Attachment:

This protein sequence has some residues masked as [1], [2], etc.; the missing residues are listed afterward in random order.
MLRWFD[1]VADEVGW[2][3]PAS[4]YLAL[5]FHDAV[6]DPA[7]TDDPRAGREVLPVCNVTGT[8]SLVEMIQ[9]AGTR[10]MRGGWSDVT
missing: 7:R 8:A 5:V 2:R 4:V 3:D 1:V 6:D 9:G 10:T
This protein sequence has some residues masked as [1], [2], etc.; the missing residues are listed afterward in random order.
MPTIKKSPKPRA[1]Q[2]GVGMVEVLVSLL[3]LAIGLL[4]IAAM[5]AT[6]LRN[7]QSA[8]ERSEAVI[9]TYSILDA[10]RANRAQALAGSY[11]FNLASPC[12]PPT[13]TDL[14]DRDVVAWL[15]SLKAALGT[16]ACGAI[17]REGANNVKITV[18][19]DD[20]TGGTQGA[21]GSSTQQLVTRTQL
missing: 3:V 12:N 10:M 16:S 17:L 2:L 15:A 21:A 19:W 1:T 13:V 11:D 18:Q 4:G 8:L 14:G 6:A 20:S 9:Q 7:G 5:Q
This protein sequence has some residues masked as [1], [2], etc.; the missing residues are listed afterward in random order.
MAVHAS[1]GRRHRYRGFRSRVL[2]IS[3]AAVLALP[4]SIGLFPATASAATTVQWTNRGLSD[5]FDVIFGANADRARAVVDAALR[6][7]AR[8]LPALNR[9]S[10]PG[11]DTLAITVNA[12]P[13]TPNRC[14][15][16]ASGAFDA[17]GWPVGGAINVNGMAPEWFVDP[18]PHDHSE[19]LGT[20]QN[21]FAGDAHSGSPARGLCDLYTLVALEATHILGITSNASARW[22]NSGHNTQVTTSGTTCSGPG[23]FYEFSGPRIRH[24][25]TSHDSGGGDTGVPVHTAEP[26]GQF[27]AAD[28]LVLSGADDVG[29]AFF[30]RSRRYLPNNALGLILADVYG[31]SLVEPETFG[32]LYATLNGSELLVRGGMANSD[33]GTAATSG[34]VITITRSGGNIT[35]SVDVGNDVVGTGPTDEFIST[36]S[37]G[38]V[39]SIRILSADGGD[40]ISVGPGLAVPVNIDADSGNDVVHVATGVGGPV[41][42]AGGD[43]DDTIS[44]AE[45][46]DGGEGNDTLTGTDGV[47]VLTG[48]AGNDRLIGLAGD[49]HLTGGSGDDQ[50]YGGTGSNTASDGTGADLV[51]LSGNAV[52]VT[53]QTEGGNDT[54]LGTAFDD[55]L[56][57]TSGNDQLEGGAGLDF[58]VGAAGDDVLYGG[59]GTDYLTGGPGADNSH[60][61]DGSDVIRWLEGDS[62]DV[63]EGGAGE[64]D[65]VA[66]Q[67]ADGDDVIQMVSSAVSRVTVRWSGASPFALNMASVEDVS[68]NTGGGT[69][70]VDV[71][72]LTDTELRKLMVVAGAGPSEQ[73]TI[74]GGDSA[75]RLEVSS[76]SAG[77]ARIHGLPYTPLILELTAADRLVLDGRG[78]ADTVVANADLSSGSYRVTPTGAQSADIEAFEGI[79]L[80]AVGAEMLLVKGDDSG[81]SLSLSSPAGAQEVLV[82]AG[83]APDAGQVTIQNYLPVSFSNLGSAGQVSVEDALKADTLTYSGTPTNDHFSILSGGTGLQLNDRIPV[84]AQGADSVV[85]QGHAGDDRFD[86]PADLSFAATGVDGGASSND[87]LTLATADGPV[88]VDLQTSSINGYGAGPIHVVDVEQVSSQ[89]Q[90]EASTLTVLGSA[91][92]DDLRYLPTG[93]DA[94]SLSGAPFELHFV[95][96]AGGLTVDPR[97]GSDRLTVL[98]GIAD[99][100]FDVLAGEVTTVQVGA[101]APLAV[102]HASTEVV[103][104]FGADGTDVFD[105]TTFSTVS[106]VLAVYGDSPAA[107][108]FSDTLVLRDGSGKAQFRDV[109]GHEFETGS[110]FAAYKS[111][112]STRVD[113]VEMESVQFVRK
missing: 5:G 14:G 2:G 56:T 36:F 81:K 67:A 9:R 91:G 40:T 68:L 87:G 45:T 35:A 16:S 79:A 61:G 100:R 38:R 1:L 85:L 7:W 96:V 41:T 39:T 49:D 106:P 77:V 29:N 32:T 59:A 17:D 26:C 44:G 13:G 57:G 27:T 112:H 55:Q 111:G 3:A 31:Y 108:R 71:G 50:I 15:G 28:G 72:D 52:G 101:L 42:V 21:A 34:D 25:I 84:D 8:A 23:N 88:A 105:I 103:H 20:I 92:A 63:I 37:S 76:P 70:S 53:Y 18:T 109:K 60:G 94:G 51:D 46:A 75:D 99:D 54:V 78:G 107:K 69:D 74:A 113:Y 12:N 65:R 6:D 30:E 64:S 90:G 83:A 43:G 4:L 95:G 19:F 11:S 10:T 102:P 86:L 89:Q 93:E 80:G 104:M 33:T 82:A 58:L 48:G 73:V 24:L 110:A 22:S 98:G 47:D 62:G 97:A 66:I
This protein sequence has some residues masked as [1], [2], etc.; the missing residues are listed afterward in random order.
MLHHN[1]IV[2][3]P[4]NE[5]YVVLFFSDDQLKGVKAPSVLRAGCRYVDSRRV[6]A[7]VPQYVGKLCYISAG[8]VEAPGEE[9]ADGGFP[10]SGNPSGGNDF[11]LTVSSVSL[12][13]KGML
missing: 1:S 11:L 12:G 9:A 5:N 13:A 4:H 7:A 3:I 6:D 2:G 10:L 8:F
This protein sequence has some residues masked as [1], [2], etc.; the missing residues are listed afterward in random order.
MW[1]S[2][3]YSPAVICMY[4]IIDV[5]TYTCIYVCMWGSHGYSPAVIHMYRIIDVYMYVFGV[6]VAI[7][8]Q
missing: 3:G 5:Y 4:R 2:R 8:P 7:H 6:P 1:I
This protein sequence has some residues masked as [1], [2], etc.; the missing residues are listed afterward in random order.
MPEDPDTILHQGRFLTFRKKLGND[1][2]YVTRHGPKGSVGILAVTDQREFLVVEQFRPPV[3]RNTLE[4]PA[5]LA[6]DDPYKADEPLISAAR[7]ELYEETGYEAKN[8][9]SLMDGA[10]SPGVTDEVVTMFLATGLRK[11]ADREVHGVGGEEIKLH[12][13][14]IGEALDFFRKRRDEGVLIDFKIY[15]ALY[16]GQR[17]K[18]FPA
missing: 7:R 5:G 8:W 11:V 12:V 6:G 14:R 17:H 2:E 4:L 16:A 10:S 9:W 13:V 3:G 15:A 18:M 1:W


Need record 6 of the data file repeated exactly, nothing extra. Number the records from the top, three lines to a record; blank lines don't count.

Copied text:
This protein sequence has some residues masked as [1], [2], etc.; the missing residues are listed afterward in random order.
MPEDPDTILHQGRFLTFRKKLGND[1][2]YVTRHGPKGSVGILAVTDQREFLVVEQFRPPV[3]RNTLE[4]PA[5]LA[6]DDPYKADEPLISAAR[7]ELYEETGYEAKN[8][9]SLMDGA[10]SPGVTDEVVTMFLATGLRK[11]ADREVHGVGGEEIKLH[12][13][14]IGEALDFFRKRRDEGVLIDFKIY[15]ALY[16]GQR[17]K[18]FPA
missing: 7:R 5:G 8:W 11:V 12:V 6:G 14:R 17:H 2:E 4:L 16:A 10:S 9:W 13:V 3:G 15:A 18:M 1:W